Journey North News

Lesser Long-nosed Bat Migration Update:
April 11, 1996

This migration story is produced as part of the Forgotten Pollinator's Campaign of the Arizona-Sonora Desert Museum. Accompanying today's report you'll find a classroom activity which challenges you to identify the mystery pollinator. Thanks to Dr. Steven Buchman, co-founder of the campaign, for providing this fascinating look at flowers and the animals that pollinate them. Click here for bee & pollination information .

To: Journey North
From: Ginny Dalton, Bat Biologist

For years, bats' mysterious lives have presented challenges to scientists and others trying to learn about them. The details of their lives are hidden under the cover of darkness and facts about them are not easy to discover. People studying the life cycle of the lesser long-nosed bat in the desert Southwest were puzzled by many things. Among the questions they asked were these:

* Why aren't these bats found in Arizona and New Mexico during the winter months?

* Where do they go---and why?

* Why do they return?

Over the next weeks, we'll share pieces of the puzzle with you. Throughout the spring, consider our original question: Challenge Question # 47: "Why do you think lesser long-nosed bats migrate?"

In today's report we'll tell you what we know about the plants lesser long- nosed bats eat. This new information should help you answer today's Challenge Question:.

Challenge Question # 78

"Does there seem to be a nectar pathway across the bats' range which they could follow to Arizona and New Mexico each spring?"

(To respond to this Challenge Question, please follow the directions at the end of this report.)

Leptos are "nectivorous" and "frugivorous" meaning they eat nectar and fruit. While they sometimes eat insects, like most of the bats you probably know, in the spring time they feed primarily on the nectar found in flowers. This means they must always find flowers that are in bloom. Since flowers bloom at different times of the year in different locations, the bats' food sources can change with the seasons.

Last week you were to make a range map for Leptos, based on bat sightings at various locations in Mexico and the U.S. However, your range map does not tell you WHEN the bats were seen at each place. Therefore, we've provided a blooming calendar below which shows some of the most important nectar sources available to bats at different locations. Using today's information see if you can answer Challenge Question # 78 above.

Food Sources for Lesser Long-nosed Bats
at Selected Portions of Their Range

(by Month)

November through January:
There is a frost-free zone south of Sinaloa and Durango, Mexico. Tree morning glories and wild tequila century plants bloom in the foothills of the Sierra Madres as well as from nearby fields where the plants are cultivated as a cash crop. Localities for these plants in bloom include Chapala, Jalisco and Infiernillo, Michoacan. Peak blooming of these plants at these locations is over by the end of April.

February through March:
In Sinaloa and in the "barrancas" of central and southern Sonoran, nectar is available from flowers of the northern-most tree morning glories and bacanora century plants. (The "barrancas" are similar to the Grand Canyon. The local people make bootleg mescal, a local form of tequila, from these century plants.) Localities for these plants in bloom include Pericos and Concordia, Sinaloa.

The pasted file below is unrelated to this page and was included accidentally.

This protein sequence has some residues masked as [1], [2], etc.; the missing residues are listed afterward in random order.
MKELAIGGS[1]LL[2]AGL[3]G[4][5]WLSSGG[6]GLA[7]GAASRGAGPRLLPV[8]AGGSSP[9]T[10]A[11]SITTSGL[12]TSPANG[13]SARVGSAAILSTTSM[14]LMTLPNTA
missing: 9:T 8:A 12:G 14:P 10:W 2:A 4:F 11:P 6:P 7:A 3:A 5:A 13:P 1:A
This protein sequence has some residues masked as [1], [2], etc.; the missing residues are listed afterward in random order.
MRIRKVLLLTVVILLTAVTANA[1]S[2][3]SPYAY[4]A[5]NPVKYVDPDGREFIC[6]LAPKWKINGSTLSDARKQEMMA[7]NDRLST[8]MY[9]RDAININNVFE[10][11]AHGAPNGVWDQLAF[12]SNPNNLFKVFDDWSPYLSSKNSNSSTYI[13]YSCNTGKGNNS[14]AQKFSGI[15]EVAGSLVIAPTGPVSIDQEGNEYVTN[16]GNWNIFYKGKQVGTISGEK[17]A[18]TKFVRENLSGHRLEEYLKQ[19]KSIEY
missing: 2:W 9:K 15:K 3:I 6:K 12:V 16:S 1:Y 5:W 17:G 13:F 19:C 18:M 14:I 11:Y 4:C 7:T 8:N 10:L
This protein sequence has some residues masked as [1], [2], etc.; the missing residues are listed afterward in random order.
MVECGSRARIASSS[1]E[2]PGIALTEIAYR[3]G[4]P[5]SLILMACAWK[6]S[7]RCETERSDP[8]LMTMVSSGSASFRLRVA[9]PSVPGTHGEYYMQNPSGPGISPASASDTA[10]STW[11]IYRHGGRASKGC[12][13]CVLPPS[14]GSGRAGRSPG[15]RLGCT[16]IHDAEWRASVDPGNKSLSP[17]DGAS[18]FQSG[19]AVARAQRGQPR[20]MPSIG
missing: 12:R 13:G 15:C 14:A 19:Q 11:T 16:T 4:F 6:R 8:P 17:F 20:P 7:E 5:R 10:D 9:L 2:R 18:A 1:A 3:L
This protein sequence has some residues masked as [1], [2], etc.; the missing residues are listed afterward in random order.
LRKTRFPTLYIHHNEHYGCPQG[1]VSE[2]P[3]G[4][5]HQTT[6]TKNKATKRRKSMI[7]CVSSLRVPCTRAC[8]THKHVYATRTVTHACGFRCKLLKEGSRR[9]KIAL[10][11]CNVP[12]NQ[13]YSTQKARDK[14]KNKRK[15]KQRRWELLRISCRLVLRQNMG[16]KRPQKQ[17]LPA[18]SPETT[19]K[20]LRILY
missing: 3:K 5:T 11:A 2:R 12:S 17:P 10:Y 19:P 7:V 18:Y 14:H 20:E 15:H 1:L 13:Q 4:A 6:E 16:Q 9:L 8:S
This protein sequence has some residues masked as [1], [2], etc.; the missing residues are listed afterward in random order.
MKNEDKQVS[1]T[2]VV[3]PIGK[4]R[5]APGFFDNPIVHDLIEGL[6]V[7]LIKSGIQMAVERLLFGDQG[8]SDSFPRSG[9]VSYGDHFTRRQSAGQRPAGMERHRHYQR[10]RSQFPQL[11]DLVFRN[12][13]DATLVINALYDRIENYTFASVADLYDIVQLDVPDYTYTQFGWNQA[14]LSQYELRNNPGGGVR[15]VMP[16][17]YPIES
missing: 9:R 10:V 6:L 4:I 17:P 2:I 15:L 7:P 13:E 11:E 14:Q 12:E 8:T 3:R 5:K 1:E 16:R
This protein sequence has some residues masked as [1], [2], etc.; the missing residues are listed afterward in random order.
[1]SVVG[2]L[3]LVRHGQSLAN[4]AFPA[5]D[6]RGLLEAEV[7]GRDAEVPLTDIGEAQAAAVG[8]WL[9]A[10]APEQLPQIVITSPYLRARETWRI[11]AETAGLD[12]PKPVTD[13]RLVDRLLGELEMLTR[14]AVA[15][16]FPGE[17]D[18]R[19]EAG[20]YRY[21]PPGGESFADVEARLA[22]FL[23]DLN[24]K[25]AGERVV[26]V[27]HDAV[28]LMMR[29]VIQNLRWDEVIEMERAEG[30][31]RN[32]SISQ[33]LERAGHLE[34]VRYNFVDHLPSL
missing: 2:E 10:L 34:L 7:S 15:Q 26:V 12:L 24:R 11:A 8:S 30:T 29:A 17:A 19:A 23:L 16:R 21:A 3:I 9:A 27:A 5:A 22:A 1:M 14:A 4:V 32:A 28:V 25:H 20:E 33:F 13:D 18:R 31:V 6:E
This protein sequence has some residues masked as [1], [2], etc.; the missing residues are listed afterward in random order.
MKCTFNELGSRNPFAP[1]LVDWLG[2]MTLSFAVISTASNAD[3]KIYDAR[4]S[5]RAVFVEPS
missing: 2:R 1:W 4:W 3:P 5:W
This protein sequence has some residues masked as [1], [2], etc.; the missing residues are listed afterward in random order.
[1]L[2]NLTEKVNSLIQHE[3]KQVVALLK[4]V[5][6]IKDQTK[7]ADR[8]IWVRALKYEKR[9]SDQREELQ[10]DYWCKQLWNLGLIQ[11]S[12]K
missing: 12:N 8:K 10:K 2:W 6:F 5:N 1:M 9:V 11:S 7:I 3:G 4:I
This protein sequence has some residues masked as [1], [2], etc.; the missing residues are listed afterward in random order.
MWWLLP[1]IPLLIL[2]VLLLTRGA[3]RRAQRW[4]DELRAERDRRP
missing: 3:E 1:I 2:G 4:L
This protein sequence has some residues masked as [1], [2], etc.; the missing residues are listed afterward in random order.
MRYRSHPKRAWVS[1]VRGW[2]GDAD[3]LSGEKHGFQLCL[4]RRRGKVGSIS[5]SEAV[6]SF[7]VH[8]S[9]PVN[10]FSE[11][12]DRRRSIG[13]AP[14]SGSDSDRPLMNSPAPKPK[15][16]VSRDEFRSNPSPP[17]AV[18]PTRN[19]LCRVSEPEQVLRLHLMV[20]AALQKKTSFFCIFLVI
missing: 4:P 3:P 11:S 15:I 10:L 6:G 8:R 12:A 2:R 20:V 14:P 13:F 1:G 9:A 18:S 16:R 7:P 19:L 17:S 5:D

Giant columnar cacti that Leptos are known to feed upon are in bloom in western Mexico from the northern part of Sinaloa (Pericos) southward through the southern part of Nayarit (Nayar). By early May, peak blooming in those areas for those cacti is over. Agaves do not begin to flower in those areas until late May/early June.

The majority of the saguaro cacti are in bloom from southern Sonora, Mexico northward into southern Arizona. Early May to late June is during the peak of cactus flowering. Localities for these plants include Guaymas and Carbo in Sonora and Ajo in Arizona. These cacti are not located in Portal, Arizona.

The fruit of the giant columnar cacti begin to ripen in the same locations as are mentioned in May. In addition, Palmer and Parry's agaves begin to bloom in southeastern Arizona (Portal and Sierra vista) and southern New Mexico (Animas). Each flowering stalk, or "panicle", of these agaves produces as much as a cup of nectar! (These wild century plants were historically a major food source for Mescalero Apaches.)

July and August:
In mid to late July, in the U.S., century plants are in bloom in the mountainous regions of southwest Arizona (e.g. Portal and Sierra Vista); namely the Chiricahua Mountains, Huachuca Mountains and the Santa Rita mountains. Near Ajo, Arizona, the peak flowering and fruiting is past, although some are still produced. Agaves are more scarce in this region. In Mexico, agaves that bats feed upon bloom from July through late September/early October in the state of Sonora.

September and October:
Agaves in Arizona, New Mexico and northern Sonora have passed the peak flowering. More agaves are now blooming in southern Sonora, western Chihuahua, Durango and Jalisco (e.g. Chapala).

How to Respond to Challenge Question # 78

1. Address an e-mail message to:

2. In the Subject Line of your message write: Challenge Question #78.

3. In the Body of your message, answer this question:

"Does there seem to be a nectar pathway across the bats' range which they could follow to Arizona and New Mexico each spring?"

The Next Lesser Long-nosed Bat Migration Update Will be Posted on April 25, 1996.

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